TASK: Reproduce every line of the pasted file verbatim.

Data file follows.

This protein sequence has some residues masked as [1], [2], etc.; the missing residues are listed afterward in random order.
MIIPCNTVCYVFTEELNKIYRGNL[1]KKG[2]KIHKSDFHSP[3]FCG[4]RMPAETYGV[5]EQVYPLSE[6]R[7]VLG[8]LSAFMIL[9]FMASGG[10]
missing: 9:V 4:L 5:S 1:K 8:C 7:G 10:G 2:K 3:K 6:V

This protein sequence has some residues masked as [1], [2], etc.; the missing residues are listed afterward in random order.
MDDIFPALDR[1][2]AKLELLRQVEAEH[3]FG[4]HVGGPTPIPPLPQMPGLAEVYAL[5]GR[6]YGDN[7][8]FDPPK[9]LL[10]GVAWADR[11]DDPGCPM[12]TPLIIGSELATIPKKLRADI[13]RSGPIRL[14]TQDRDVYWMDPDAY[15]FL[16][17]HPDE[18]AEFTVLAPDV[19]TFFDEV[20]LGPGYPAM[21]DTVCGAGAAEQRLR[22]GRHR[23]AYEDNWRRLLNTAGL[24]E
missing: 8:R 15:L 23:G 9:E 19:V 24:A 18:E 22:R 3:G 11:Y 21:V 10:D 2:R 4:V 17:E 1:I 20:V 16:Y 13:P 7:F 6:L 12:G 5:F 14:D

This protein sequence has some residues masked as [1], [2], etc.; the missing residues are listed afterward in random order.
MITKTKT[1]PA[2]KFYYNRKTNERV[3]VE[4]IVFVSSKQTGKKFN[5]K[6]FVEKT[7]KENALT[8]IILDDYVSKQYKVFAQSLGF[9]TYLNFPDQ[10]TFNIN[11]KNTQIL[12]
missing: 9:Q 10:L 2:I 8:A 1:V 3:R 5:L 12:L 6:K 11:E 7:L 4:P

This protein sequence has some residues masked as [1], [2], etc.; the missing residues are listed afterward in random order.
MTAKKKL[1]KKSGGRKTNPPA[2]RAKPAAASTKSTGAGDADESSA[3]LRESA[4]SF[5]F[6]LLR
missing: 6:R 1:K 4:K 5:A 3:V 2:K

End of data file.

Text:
This protein sequence has some residues masked as [1], [2], etc.; the missing residues are listed afterward in random order.
MIIPCNTVCYVFTEELNKIYRGNL[1]KKG[2]KIHKSDFHSP[3]FCG[4]RMPAETYGV[5]EQVYPLSE[6]R[7]VLG[8]LSAFMIL[9]FMASGG[10]
missing: 9:V 4:L 5:S 1:K 8:C 7:G 10:G 2:K 3:K 6:V

This protein sequence has some residues masked as [1], [2], etc.; the missing residues are listed afterward in random order.
MDDIFPALDR[1][2]AKLELLRQVEAEH[3]FG[4]HVGGPTPIPPLPQMPGLAEVYAL[5]GR[6]YGDN[7][8]FDPPK[9]LL[10]GVAWADR[11]DDPGCPM[12]TPLIIGSELATIPKKLRADI[13]RSGPIRL[14]TQDRDVYWMDPDAY[15]FL[16][17]HPDE[18]AEFTVLAPDV[19]TFFDEV[20]LGPGYPAM[21]DTVCGAGAAEQRLR[22]GRHR[23]AYEDNWRRLLNTAGL[24]E
missing: 8:R 15:L 23:G 9:E 19:V 24:A 18:E 22:R 3:G 11:Y 21:V 10:D 2:R 4:V 17:E 1:I 20:V 16:Y 13:P 7:F 6:L 12:G 5:F 14:D

This protein sequence has some residues masked as [1], [2], etc.; the missing residues are listed afterward in random order.
MITKTKT[1]PA[2]KFYYNRKTNERV[3]VE[4]IVFVSSKQTGKKFN[5]K[6]FVEKT[7]KENALT[8]IILDDYVSKQYKVFAQSLGF[9]TYLNFPDQ[10]TFNIN[11]KNTQIL[12]
missing: 9:Q 10:L 2:I 8:A 1:V 3:R 5:L 12:L 6:K 11:E 7:L 4:P

This protein sequence has some residues masked as [1], [2], etc.; the missing residues are listed afterward in random order.
MTAKKKL[1]KKSGGRKTNPPA[2]RAKPAAASTKSTGAGDADESSA[3]LRESA[4]SF[5]F[6]LLR
missing: 6:R 1:K 4:K 5:A 3:V 2:K